Posted by: kubiakl | May 23, 2009

Great Albums

Do bands still make great albums?  I’m not talking about a great collection of songs that happen to be on the same disc, I’m talking albums.  Maybe the whole iPod revolution killed off that concept, because most people listen to music on a track-by-track basis.  I noticed this during my off period on Friday –  while relaxing in my classroom with my iPod plugged in to some speakers I kept reaching down to switch tracks/albums/artists.  It didn’t take any work, no switching discs and waiting for it to load, just a few rotations on the wheel and I was hearing something new.

It made me think about some of my favorite albums that don’t get heard as much anymore, because there isn’t just one song I want to hear.  They are better when taken as a whole and iPods make it too easy to jump around.  Maybe it’s some form of musical ADD that is born out of convenience.  Maybe it’s the fact that fewer real albums are made.  Maybe I’m just blabbering.

Whatever the case, I wanted to talk about some albums that I like to listen to from beginning to end.  Because I can.

Rolling Stones – “Exile On Main St.”  I know it’s cliche to cite this as their best album, but there’s a reason cliches exist – often they’re true.  It has some great individual songs on it, but no big hits (“Tumbling Dice” made it to #7).  But overall it is a truly solid album.  There’s no real throwaway tracks or filler.  It also includes my favorite version of Robert Johnson’s “Stop Breaking Down”.  The reason it’s such a great album probably has a lot to do with the way it was recorded – everyone was holed up in a house in France, with musicians coming and going at all times.  So what emerged was a very organic product that still sounds good when listened to from start to finish.  In fact, I think it helps – I like the song “Sweet Virginia”, but I like it even better sandwiched between “Tumbling Dice” and “Torn And Frayed”.

Widespread Panic – “‘Til The Medicine Takes”  Maybe it’s because this was the first Panic album I bought, but I keep coming back to it over and over.  The songs all fit together well, with good songwriting and some great Southern jams.  It didn’t have the extended jams that marked earlier records but overall you get a great listening experience.  They did a great job with track sequencing on this one.  It switches from earthy to spacy, urgent to laid back, and upbeat to melancholy.  Incredible album.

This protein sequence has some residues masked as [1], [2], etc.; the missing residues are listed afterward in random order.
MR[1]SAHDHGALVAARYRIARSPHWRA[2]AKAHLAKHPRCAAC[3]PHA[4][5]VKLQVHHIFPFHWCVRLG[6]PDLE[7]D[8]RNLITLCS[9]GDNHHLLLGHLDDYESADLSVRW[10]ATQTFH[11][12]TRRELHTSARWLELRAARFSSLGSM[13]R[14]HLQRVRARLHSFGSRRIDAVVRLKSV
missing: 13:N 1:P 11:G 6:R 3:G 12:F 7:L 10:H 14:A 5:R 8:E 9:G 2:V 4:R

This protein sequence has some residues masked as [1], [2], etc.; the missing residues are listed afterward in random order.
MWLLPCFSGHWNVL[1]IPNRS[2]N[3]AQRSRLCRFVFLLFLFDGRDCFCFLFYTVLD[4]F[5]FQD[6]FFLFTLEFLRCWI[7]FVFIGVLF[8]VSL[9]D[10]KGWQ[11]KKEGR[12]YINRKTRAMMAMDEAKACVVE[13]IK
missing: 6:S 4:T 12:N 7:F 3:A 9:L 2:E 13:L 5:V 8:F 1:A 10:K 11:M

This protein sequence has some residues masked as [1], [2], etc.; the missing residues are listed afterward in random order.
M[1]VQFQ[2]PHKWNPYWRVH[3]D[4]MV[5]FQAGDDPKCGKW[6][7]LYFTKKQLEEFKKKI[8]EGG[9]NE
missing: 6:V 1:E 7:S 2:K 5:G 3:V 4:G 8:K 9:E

Son Volt – “Trace”  Jay Farrar was no stranger to the business when Son Volt released their first album, having basically revolutionized with his former band Uncle Tupelo.  But “Trace” does something to me that no UT album has – makes me love every song.  My favorite will always be “Drown”, but the whole album is captivating.

Black Keys – “Rubber Factory”  It was actually recorded in an abandoned rubber factory in Akron, Ohio.  I like most of their stuff, but this is one album where I like to listen to the entire thing.  The inclusion of a few softer tunes (“Act Nice And Gentle”, a Ray Davies cover, and “The Lengths”) really make it stand out, gives it a few valleys to offset the hard nature of the other songs.

James McMurtry – “Live In Aught-Three”  This is kind of cheating, putting a live album on this list.  But it’s such a great live album that I don’t care.  Again, start to finish, you won’t find anything to skip over.  If you aren’t familiar with McMurtry then this is a good place to start.

Grateful Dead – “American Beauty”  Such a relaxing album, this is one I usually go for if I’m just trying to mellow out in the middle of the day.

Bob Schneider – “I’m Good Now”  Okay, there’s one song that I usually skip – “The Bridge Builders”.  Not because it’s a bad song, I’m just usually not in the down mood that song requires.  Everything else on the album is absolutely killer though.

Bob Dylan – “Bringing It All Back Home”  Nope.  Nothing to say about this one.  You know it’s a great album.

So that’s my list.  It doesn’t include some of my favorite bands, but these are the albums I can enjoy without reaching for the “next” button.  What are yours?


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